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tl;dr TDD doesn't make anything better (defects wise)

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paywall means i can't read what they actually did, so i know whether to believe it or not


From the abstract, the metrics that they reference seem largely quantitative. They do not concern e.g. the quality of issues recorded. Perhaps the TDD projects had largely the same number of recorded issues, but the content matter of those issues were “past” the issues that they’d caught already using TDD?

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Though, qualifying quality and comparing it across such different project is a problem that I wouldn’t know how to attack 🙂


well, I think the quality metric they are using is the classic "how many issues"

Jakub Holý (HolyJak)09:09:12

One could also argue that number issues is not the only important/expected effect of TDD. Smaller, more decoupled classes and thus lower case of maintenance are. However whether that materializes in any extent is an open question. Also, given, "very few projects actually use it" - how statistically significant can it be? It would be worth a qualitative study to look at the actual effects (or lack thereof) of TDD.


Morning! I’ve just been a co-pilot in configuring a simple service with AWS Fargate. I’m not a devops type of guy, so very happy I got expert help. But Fargate seemed nice enough.

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i've not tried fargate... but we use EKS directly, and it's nice - that your containers get a routable IP in your VPC (rather than only in some private network overlay) makes life so much easier


Revised my opinion on Kubernetes lately and migrated all of our applications to DigitalOcean K8S. It just improves CI/CD so much. The learning curve is steep, but now that it’s running, it’s just so easy to add new things to it


Turns out, the complexity that confused me was AWS, not K8S 😬 Although Fargate looks less complex, now


💯 k8s is great - the small-verb-set acting on open-noun-set works very well


the operators which fall out of the approach make complex things quite simple

Jakub Holý (HolyJak)10:09:41

My happiest devops moment was when m we moved off the overly-complex-for-our-needs K8s to the simpler and fully managed Fargate


We use ECS at work with a few fargate instances.


@holyjak I'm all for good qualitative studies. I think we just need to be careful about the claims we make about TDD.

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I don’t see TDD as a guarantee of any quality that you wouldn’t have otherwise, just as a method of development that might suit some, and not others.


I agree w/you, but that isn't my whole understanding of what some promise with TDD

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Our first Clojure Prod app is now running on Java 17. We just switched the image which builds the app and the base image for our Docker Images, and that was it, no additional work. The Java apps however…. 😩


I recently did the same and was interested in memory usage on JDK 17, but couldn’t get clj-memory-meter to work on it (it worked fine on Java… whatever I was on before, 13 I think).


I heard that, too, but cannot confirm or deny it, unfortunately. I guess I could do a testrun with visualvm


Would be interesting to hear if you can document decreased memory usage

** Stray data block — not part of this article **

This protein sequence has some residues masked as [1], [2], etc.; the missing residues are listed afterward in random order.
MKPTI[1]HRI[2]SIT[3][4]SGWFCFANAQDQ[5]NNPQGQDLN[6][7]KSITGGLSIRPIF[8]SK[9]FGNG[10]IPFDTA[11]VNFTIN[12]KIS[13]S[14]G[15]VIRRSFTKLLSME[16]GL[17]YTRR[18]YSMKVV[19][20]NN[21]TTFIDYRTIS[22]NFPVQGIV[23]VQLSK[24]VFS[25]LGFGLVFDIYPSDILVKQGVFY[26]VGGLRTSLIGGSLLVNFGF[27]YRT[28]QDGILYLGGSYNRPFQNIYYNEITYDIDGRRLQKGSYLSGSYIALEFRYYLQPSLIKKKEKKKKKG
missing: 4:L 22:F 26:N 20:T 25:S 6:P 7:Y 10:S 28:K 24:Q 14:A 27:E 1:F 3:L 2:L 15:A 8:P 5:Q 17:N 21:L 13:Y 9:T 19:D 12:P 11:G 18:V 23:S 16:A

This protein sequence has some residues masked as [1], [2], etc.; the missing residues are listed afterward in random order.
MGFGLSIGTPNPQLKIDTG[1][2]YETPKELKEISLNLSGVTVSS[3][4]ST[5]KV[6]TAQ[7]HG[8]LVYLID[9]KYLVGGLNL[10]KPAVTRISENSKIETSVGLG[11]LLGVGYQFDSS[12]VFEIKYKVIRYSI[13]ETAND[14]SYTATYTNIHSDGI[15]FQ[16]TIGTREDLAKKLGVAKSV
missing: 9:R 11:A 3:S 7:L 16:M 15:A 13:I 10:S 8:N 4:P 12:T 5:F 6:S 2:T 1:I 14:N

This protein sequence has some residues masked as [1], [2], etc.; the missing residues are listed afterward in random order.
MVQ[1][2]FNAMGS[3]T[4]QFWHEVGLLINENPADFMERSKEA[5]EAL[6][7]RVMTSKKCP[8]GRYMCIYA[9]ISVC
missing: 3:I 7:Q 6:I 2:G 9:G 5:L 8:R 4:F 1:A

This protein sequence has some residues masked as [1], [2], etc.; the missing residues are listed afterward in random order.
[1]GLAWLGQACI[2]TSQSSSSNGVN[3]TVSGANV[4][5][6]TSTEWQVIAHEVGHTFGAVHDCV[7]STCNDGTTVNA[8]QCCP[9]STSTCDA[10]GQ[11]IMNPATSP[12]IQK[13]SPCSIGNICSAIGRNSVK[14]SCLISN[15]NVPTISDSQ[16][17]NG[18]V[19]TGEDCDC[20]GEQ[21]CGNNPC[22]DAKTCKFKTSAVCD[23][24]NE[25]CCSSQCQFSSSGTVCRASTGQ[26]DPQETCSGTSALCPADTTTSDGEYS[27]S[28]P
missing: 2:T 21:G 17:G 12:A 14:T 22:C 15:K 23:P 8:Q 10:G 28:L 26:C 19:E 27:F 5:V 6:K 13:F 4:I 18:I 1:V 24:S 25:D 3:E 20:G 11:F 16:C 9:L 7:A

Does it matter much? Most times cpu is tied to memory anyway, and most times the cpu is the limiting factor. But I guess gc would also be faster? So less spiky response times.


On the cloud, memory is the limiting factor, at least it is for us. If we were able to run our pods with a lower footprint, we might save money.


(And experimenting with the GC is also on my List. Shenandoah looks promising)


@javahippie Care to share? Do they use the forbidden fruits of sun.misc etc?


Mostly Illegal reflective access by third party dependencies. Gradle is not there, yet, also. In one project there is an architecture test rule, that introspects code and checks for certain aspects, all using reflection


Spring MockMvc in tests also fails with InaccessibleObject. Half of the Java ecosystem needs to upgrade, it seems. And I’m convinced there will be libraries out there, which are not maintained anymore or might not find a way to work without the now illegal reflective access.

javahippie14:09:29;type=issues If you search GitHub issues containing “JDK 17”, it gives some impression on the problem

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I've had some issues with stack traces in CIDER. Anyone else had the same?


When we went from JDK 8 to 11, we had to find alternatives for a couple of Java libs we used because they were slow to get compatible. The road block for us with JDK 17 is New Relic which hasn't even gotten itself "compatible" with JDK 16 yet because they relied so heavily on reflection to do all of their class instrumentation at startup. They say the 7.3.0 agent will be JDK 16 compatible and then they believe it will be a short gap to get to JDK 17 compatibility. We can't upgrade until that's done (and probably until they've had a few patch releases to iron out bugs and performance problems). The Clojure stuff all got shaken out very quickly in the move from JDK 8 to 9 so by the time we moved to 11 (and have since tested on 14, 15, 16, and now 17 locally), it was pretty smooth sailing.


I recently did the same and was interested in memory usage on JDK 17, but couldn’t get clj-memory-meter to work on it (it worked fine on Java… whatever I was on before, 13 I think).


I’ve read that there’s supposed to be some memory savings and I want them now!


I'm just about to try out our first port from java 11 to 17 on an application too


exciting times!